Sat, Feb 16, 2019 - Page 5 News List

Hundreds join N Korea cookfest

NOURISHMENT:The three-day competition is part of Pyongyang’s push to promote the higher-yield and more profitable potato as a staple to solve chronic food shortages

AFP, PYONGYANG

Dishes made using potato flour are displayed during a national cooking competition in Pyongyang on Wednesday.

Photo: AFP

Lined up in cavernous rooms at a state restaurant in Pyongyang, North Korean chefs carefully assemble their dishes, watched by crowds of onlookers at a cooking competition in a country that suffers chronic food shortages.

From samsaek gaepitok, or three-color stuffed rice cake — delicately formed green-and-white parcels of red bean paste — to yak kwa, fried wheat biscuit glazed with honey, or courgette stuffed with meat, attention to detail is key to catching the judges’ eyes.

About 300 cooks are competing in 40 different dishes over three days at North Korea’s national cooking competition, with the winners receiving cookbooks and equipment .as well as diplomas and medals.

Onlookers — mostly women in warm winter coats — gathered around each station in the unheated venue, some of them filming the contestants at work on their mobile phones for future inspiration.

“The reason why Korean food is excellent is that it is characterized by its clear and fresh flavor, without any mixed feelings,” said judge Han Jong-guk, a pastry chef by trade.

“For example, fish dishes taste of real fish and chicken tastes like real chicken. This is the main characteristic of Korean food,” he added.

However, the reality is that beyond the restaurant’s granite columns and the privileged lifestyles of the capital’s residents, North Korea is unable to feed itself.

Ahead of his second summit with North Korean leader Kim Jong-un in Vietnam at the end of the month, US President Donald Trump has dangled the prospect of the isolated country becoming an economic powerhouse if a deal could be reached over its nuclear weapons.

While the 1990s famine known as the Arduous March — when hundreds of thousands of people died — is in the past, North Korean agricultural yields are well below global averages and its population remains severely undernourished.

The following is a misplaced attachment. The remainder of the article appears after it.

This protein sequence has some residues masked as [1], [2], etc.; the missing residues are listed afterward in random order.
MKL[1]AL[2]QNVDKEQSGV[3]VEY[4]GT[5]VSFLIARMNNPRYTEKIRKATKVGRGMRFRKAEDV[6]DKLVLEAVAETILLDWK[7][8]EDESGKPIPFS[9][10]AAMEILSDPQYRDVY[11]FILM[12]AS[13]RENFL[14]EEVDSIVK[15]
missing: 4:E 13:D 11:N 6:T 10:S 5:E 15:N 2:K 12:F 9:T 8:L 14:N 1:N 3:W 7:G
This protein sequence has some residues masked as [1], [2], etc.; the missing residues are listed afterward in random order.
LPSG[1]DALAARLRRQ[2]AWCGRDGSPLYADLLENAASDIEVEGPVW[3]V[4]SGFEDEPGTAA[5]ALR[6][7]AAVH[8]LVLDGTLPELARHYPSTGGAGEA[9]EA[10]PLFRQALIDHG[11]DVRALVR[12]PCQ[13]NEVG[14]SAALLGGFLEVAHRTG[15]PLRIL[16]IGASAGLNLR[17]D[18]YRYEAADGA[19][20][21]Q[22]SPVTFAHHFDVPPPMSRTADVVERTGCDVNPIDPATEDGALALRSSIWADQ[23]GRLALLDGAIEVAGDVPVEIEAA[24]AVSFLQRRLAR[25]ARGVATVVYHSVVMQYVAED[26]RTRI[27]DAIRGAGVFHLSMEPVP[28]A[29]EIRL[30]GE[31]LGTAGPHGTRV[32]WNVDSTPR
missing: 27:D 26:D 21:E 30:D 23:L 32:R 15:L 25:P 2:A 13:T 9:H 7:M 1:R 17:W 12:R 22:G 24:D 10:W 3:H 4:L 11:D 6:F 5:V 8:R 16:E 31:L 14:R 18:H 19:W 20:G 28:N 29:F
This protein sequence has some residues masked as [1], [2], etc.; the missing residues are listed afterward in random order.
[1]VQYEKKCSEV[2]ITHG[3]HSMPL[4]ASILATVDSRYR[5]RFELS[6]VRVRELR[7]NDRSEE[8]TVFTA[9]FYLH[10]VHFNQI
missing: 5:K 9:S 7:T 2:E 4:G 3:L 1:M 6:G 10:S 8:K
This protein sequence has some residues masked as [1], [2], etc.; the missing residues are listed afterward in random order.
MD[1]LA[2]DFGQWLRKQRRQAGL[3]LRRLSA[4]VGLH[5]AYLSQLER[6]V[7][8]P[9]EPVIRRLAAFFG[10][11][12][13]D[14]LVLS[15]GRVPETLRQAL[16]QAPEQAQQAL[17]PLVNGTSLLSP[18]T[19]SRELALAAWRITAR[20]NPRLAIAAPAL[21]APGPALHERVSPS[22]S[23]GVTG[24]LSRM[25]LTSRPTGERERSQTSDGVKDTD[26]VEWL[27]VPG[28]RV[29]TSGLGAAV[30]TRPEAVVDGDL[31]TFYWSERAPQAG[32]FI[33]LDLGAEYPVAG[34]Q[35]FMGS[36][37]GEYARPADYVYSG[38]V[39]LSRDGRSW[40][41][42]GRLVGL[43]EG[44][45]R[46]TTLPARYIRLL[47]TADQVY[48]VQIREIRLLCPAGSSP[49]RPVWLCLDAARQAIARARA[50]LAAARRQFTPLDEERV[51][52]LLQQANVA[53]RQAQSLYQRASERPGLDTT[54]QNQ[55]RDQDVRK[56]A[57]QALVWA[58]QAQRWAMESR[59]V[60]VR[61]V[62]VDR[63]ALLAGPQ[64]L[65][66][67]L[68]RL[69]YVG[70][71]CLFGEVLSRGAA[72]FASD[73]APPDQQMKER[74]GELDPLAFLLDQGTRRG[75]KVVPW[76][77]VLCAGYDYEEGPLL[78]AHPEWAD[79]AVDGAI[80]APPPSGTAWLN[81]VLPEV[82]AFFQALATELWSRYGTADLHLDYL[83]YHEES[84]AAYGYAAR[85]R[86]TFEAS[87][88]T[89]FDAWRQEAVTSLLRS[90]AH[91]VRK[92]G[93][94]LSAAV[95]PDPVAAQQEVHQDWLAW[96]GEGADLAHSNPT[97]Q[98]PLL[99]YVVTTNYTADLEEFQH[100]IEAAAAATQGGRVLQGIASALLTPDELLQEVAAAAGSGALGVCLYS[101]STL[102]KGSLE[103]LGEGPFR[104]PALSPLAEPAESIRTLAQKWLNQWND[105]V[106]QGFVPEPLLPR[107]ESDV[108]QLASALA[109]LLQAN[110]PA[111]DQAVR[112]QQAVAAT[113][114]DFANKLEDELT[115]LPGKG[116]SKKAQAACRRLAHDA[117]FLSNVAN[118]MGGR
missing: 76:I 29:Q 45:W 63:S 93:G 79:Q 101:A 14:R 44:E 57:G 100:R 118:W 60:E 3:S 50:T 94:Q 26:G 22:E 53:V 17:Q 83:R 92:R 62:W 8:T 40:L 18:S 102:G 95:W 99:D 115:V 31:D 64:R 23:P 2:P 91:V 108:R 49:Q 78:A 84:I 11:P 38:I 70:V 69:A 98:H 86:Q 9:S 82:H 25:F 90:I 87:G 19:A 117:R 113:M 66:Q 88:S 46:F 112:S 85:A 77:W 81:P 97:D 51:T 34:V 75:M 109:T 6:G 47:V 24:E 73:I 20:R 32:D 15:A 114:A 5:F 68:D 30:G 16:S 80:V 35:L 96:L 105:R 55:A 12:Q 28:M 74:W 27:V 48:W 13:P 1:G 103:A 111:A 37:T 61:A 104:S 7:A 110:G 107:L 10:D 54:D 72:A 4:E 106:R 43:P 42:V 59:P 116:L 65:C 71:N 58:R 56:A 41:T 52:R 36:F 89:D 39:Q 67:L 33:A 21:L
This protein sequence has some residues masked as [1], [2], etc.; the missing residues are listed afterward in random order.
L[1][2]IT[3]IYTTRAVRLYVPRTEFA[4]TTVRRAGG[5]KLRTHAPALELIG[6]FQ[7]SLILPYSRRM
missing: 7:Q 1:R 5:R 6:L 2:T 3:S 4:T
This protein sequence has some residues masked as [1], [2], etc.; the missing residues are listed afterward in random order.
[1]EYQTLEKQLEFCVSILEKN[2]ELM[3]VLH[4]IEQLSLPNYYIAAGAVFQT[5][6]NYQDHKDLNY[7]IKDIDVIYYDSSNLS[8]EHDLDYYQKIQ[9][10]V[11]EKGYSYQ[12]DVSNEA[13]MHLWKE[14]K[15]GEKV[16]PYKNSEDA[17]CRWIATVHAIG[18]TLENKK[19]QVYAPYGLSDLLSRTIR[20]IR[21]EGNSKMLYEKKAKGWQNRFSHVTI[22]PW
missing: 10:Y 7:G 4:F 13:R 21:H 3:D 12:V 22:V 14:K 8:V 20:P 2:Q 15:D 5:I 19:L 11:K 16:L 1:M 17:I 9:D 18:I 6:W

“Chronic food insecurity and malnutrition is extensive,” the UN’s Food and Agriculture Organization said in its 2019 Needs and Priorities document this week.

No less than 43 percent of the population — 10.9 million people — are affected by food insecurity, it said, while one-third of children do not receive the minimum acceptable diet, and one in five suffer from stunting caused by chronic malnutrition.

“Each year, the domestic food production does not meet needs by approximately 1 million tonnes,” it added.

As well as the shortage of arable land -—- the country is largely mountainous — and periodic natural disasters, North Korea also lacks modern agricultural techniques and fertilizers, the UN said.

Kim’s answer is: potatoes.

Unlike rice paddies inundated with water, potatoes do not have to be grown on flat land and Pyongyang is pushing the humble spud as a staple food.

Kim has visited a potato powder factory several times, pictured on one occasion last year lying back with officials on a mountain of tubers, the underground stems of potatoes.

According to the Korean Central News Agency, Kim said that North Koreans should be told about the product’s “advantages and effectiveness ... and the methods of making various potato powder foods should be widely propagandized to them”.

The Pyongyang cooking competition is part of the recipe.

In one room, groaning tables were laden with dishes made from potato powder — pizzas, dumplings, noodles, even chocolate cake.

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